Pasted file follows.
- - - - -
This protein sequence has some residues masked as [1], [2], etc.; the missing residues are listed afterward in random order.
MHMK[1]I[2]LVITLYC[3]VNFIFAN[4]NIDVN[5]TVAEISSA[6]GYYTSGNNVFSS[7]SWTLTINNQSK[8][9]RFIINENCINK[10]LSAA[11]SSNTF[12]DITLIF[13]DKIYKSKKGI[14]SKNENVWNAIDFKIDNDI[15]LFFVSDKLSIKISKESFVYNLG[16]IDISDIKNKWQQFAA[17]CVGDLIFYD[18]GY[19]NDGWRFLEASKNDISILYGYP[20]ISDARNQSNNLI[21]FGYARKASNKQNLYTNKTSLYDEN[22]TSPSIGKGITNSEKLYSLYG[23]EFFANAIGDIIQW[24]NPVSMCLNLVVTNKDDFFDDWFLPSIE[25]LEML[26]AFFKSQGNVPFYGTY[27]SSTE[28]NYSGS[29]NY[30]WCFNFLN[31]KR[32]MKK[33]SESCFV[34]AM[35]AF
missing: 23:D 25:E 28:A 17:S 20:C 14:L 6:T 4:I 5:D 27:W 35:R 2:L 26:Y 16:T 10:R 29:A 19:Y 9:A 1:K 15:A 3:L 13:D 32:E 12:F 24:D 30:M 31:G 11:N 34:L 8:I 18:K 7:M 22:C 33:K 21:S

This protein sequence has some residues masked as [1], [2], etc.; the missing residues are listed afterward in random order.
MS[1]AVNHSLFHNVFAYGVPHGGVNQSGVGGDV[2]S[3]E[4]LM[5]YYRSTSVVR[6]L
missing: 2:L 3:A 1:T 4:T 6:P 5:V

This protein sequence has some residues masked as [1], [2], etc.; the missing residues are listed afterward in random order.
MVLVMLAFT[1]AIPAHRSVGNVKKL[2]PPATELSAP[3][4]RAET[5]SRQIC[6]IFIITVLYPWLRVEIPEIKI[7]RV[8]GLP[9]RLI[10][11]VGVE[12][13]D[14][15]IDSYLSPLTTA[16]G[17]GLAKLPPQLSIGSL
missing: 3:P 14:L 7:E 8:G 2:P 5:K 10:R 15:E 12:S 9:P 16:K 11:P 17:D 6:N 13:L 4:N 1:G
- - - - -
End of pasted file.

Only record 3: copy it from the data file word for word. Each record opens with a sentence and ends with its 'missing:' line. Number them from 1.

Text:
This protein sequence has some residues masked as [1], [2], etc.; the missing residues are listed afterward in random order.
MVLVMLAFT[1]AIPAHRSVGNVKKL[2]PPATELSAP[3][4]RAET[5]SRQIC[6]IFIITVLYPWLRVEIPEIKI[7]RV[8]GLP[9]RLI[10][11]VGVE[12][13]D[14][15]IDSYLSPLTTA[16]G[17]GLAKLPPQLSIGSL
missing: 3:P 14:L 7:E 8:G 2:P 5:K 10:R 15:E 12:S 9:P 16:K 11:P 17:D 6:N 13:L 4:N 1:G